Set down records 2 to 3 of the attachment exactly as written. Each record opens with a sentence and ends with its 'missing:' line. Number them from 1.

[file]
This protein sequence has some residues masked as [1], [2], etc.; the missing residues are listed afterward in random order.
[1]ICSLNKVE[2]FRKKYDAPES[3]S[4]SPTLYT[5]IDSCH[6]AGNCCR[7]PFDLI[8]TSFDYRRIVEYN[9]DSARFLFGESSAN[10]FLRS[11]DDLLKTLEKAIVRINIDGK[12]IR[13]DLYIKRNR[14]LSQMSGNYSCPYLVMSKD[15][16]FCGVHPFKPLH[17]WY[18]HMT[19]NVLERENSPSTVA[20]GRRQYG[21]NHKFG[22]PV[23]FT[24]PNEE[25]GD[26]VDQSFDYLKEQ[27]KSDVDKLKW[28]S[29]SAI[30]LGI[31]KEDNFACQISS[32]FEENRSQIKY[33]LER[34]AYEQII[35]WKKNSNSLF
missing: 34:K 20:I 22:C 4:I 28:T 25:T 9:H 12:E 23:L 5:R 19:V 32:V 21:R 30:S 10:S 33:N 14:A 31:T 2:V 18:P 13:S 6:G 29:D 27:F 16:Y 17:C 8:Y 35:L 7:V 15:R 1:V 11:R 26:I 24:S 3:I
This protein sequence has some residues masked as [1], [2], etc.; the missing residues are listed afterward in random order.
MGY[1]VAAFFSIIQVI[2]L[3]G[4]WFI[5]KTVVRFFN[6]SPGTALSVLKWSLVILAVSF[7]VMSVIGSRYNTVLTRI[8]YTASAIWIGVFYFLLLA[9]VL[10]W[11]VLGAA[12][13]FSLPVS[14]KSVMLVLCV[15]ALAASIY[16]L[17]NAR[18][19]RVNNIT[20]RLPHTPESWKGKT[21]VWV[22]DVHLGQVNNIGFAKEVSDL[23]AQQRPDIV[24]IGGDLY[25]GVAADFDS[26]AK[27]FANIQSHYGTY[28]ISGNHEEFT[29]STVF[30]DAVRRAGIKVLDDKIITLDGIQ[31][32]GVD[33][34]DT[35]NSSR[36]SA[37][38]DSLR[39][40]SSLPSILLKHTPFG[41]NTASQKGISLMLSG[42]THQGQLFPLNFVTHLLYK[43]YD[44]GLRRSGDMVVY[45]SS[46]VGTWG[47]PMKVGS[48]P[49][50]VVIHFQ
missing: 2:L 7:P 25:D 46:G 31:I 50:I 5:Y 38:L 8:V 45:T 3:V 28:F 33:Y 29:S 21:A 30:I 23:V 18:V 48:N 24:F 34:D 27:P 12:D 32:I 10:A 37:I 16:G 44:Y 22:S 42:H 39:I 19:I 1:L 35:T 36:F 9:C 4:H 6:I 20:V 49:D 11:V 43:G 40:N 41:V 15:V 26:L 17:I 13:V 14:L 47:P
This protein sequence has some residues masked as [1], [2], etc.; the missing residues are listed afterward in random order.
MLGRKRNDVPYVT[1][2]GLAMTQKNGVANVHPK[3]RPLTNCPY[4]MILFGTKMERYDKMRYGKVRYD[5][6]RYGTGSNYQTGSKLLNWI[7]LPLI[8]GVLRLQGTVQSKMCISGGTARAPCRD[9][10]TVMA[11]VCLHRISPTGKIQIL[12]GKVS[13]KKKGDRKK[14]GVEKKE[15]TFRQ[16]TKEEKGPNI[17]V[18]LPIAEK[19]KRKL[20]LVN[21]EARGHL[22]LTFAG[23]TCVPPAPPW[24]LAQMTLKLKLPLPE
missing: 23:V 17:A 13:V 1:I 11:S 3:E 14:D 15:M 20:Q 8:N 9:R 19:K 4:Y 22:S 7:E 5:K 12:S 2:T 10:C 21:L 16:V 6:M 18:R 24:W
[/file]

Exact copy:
This protein sequence has some residues masked as [1], [2], etc.; the missing residues are listed afterward in random order.
MGY[1]VAAFFSIIQVI[2]L[3]G[4]WFI[5]KTVVRFFN[6]SPGTALSVLKWSLVILAVSF[7]VMSVIGSRYNTVLTRI[8]YTASAIWIGVFYFLLLA[9]VL[10]W[11]VLGAA[12][13]FSLPVS[14]KSVMLVLCV[15]ALAASIY[16]L[17]NAR[18][19]RVNNIT[20]RLPHTPESWKGKT[21]VWV[22]DVHLGQVNNIGFAKEVSDL[23]AQQRPDIV[24]IGGDLY[25]GVAADFDS[26]AK[27]FANIQSHYGTY[28]ISGNHEEFT[29]STVF[30]DAVRRAGIKVLDDKIITLDGIQ[31][32]GVD[33][34]DT[35]NSSR[36]SA[37][38]DSLR[39][40]SSLPSILLKHTPFG[41]NTASQKGISLMLSG[42]THQGQLFPLNFVTHLLYK[43]YD[44]GLRRSGDMVVY[45]SS[46]VGTWG[47]PMKVGS[48]P[49][50]VVIHFQ
missing: 2:L 7:P 25:D 46:G 31:I 50:I 5:Y 38:L 8:V 45:T 3:V 28:F 33:Y 29:S 21:A 30:I 23:V 18:V 48:N 24:F 34:D 27:P 12:D 32:I 10:A 37:I 16:G 44:Y 22:S 42:H 39:I 19:I 1:L 35:T 36:F 9:C 4:H 6:I 20:V 49:D 11:V 43:G 40:N 41:V 15:V 26:L 17:I 13:V 14:L 47:P
This protein sequence has some residues masked as [1], [2], etc.; the missing residues are listed afterward in random order.
MLGRKRNDVPYVT[1][2]GLAMTQKNGVANVHPK[3]RPLTNCPY[4]MILFGTKMERYDKMRYGKVRYD[5][6]RYGTGSNYQTGSKLLNWI[7]LPLI[8]GVLRLQGTVQSKMCISGGTARAPCRD[9][10]TVMA[11]VCLHRISPTGKIQIL[12]GKVS[13]KKKGDRKK[14]GVEKKE[15]TFRQ[16]TKEEKGPNI[17]V[18]LPIAEK[19]KRKL[20]LVN[21]EARGHL[22]LTFAG[23]TCVPPAPPW[24]LAQMTLKLKLPLPE
missing: 23:V 17:A 13:V 1:I 11:S 3:E 14:D 15:M 20:Q 8:N 9:R 19:K 4:Y 22:S 7:E 5:K 12:S 2:T 10:C 21:L 16:V 6:M 18:R 24:W